PhD Student Fieldwork

Throughout the year Fletcher Ph.D. students are engaged in fieldwork to support their dissertation research agenda.  Fieldwork takes place in many areas of the U.S. as well as in sites all over the world. At present there are Fletcher Ph.D. students conducting research in China, Ethiopia, Norway, Indonesia, Singapore, Afghanistan, S. Africa, Mexico, Guatemala, El Salvador, Honduras Hong Kong, Niger, India, Sri Lanka, Nepal, and Libya as well as in Texas, Virginia, and Washington, D.C. Students often take advantage of their summers to conduct research and the Ph.D. Program offers some summer research funding to students for this purpose.

Below are some brief reports from Ph.D. students who received Summer Research Funding Grants in 2013.

Rabia Zafar  (Recipient, 2013 Summer Research Grant - Pakistan)

The grant I received from the PhD Summer Research Fund allowed me to conduct fieldwork in support of my dissertation having to do with extremism in Pakistan. I made multiple trips to Lahore, Islamabad, and Peshawar, where I interviewed senior police officials, retired military officers, and academics. These interviews were useful not only for the data they yielded but because they helped me better frame my project. I now have a better understanding of which specific case studies I will conduct. I also have a clearer idea of the current gaps in scholarship, which I hope to help fill. Most importantly, my time in Pakistan forced me to reexamine my assumptions and ultimately identify a strong hypothesis.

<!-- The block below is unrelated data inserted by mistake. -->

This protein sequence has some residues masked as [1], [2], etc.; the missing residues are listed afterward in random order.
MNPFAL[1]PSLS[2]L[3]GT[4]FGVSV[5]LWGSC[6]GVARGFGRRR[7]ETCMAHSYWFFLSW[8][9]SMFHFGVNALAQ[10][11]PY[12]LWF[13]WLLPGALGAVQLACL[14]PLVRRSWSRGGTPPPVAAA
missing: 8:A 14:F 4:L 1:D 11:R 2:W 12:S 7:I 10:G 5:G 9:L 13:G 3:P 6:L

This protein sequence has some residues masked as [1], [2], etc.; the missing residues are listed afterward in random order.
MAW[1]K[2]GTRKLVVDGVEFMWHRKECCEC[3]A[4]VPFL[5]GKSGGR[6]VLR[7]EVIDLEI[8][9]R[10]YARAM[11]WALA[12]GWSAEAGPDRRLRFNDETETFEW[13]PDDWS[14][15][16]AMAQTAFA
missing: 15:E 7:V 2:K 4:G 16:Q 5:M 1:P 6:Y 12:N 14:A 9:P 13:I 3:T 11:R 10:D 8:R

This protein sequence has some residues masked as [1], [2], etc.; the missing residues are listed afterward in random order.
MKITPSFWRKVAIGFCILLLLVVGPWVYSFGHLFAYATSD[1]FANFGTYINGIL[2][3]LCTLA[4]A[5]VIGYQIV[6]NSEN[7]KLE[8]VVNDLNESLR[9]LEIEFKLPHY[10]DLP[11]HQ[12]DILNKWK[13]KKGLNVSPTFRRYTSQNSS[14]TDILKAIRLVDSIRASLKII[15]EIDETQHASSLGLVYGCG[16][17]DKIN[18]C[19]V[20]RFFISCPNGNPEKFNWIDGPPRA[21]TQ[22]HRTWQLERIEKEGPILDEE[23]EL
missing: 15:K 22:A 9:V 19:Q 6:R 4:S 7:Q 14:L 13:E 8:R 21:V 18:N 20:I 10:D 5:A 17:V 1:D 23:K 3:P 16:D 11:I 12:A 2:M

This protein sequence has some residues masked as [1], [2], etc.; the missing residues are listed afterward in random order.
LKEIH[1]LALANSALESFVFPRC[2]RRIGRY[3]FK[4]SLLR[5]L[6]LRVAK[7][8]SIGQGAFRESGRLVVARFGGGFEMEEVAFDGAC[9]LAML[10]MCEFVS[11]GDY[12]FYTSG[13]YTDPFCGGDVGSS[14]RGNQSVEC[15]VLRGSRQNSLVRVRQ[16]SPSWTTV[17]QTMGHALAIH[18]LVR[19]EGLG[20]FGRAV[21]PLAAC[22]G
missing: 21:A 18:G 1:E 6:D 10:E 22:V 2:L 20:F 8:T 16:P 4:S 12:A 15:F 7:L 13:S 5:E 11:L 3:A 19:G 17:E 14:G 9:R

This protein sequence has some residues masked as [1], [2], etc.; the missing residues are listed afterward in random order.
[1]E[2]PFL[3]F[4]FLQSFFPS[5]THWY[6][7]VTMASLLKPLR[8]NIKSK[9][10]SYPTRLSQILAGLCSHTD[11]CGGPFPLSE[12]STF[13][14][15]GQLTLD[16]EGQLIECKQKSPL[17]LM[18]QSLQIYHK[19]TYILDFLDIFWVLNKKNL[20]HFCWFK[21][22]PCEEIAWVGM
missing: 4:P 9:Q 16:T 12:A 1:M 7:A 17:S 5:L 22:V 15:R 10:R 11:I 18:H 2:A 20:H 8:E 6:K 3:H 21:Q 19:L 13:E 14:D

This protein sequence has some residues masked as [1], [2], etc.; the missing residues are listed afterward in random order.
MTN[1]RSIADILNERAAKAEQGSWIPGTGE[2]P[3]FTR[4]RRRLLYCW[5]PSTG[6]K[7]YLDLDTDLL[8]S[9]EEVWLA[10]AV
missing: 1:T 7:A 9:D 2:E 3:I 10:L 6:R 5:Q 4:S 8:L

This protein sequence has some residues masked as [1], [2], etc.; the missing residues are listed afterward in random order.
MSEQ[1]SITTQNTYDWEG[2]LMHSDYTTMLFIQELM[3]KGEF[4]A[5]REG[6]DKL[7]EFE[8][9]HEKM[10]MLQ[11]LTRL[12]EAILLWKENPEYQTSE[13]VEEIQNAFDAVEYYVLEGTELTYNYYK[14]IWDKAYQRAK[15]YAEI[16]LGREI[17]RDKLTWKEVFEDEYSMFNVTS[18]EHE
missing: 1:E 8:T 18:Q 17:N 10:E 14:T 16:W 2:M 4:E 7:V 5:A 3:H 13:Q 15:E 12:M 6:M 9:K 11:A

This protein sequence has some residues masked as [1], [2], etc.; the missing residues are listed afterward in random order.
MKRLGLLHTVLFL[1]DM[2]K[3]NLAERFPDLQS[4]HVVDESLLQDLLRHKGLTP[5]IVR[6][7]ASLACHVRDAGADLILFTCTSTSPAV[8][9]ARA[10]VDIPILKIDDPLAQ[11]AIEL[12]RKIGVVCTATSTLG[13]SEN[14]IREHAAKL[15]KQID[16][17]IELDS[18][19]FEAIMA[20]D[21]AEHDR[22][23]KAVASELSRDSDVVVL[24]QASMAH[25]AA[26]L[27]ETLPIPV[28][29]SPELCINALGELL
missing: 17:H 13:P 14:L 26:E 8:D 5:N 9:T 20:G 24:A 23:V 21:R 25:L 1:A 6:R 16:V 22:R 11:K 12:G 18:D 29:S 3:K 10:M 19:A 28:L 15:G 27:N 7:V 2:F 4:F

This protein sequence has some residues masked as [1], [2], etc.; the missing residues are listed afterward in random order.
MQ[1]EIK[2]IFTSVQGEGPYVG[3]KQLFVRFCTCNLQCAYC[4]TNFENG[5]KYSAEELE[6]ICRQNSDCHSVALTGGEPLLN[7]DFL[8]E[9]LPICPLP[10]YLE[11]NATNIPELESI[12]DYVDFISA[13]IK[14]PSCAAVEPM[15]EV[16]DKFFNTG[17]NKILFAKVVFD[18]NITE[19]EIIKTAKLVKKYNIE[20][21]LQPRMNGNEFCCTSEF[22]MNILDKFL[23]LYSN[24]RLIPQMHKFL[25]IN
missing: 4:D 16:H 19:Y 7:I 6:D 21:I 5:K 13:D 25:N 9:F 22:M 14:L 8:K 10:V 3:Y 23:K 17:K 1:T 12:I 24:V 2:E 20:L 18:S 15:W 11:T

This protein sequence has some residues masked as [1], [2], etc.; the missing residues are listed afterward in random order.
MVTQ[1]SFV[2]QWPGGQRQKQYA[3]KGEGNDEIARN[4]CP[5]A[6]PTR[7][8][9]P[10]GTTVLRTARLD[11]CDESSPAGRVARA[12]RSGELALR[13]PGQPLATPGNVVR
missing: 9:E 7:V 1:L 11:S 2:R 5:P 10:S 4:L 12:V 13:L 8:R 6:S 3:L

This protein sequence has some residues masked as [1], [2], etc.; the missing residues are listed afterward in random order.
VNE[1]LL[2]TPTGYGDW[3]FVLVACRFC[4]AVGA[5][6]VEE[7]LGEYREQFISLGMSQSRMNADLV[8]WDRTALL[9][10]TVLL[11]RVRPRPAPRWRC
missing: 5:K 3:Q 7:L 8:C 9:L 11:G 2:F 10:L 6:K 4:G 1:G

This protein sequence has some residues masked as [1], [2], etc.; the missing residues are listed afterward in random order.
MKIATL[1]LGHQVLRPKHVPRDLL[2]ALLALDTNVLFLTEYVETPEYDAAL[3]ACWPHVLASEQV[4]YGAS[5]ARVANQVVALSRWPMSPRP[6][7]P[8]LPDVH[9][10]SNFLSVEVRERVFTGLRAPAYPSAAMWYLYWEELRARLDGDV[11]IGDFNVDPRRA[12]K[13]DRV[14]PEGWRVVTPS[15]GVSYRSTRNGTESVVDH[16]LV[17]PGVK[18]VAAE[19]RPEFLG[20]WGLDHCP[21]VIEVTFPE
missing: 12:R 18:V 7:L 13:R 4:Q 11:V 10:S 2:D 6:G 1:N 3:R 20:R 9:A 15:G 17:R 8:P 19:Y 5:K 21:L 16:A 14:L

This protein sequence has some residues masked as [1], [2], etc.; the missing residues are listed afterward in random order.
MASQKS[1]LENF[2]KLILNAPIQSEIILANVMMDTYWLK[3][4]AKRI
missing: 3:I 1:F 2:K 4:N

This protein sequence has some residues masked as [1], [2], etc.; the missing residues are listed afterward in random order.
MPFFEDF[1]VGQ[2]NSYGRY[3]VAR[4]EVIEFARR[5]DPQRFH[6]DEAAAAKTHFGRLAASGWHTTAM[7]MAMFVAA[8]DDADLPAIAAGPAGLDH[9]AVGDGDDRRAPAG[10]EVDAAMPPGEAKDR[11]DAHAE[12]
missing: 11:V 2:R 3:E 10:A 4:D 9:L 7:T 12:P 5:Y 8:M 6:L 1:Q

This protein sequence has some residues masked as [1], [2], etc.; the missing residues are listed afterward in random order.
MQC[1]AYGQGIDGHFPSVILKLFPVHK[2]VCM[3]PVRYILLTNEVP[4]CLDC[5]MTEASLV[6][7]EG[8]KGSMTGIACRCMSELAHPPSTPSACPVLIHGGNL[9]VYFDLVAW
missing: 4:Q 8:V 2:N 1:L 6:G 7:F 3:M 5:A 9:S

The PhD Summer Funding I received was particularly important to me as I have a young child who I could not bring along with me to Pakistan. Instead, my family and I were based out of Dubai and I was able to travel back and forth to Pakistan as needed. Without the support of the PhD program this level of travel could have been cost-prohibitive and I might not have been able to conduct the fieldwork that is so crucial to my doctoral project.

Matt Herbert (Recipient, 2013 Summer Research Grant - Nicaragua)

From August 11 through September 17, 2013 I conducted pre-research for my dissertation in Managua. Nicaragua. The dissertation is focused on identifying the impact of cocaine trafficking on political and collective violence in Central America. Nicaragua was selected as a location to do pre-research, effectively testing out some of the questions, given its unique lack of high-intensity violence and gangs, despite a fairly vibrant through movement of cocaine. During the 5.5 weeks I spent in Nicaragua I conducted a number of interviews with researchers, former government officials, and international diplomats. In addition to providing direct information, the interviewees have proved to be invaluable in connecting me to others in the field who have information benefiting my dissertation.

Nicholas Kenney (Recipient, 2013 Summer Research Grant - Cyprus and London)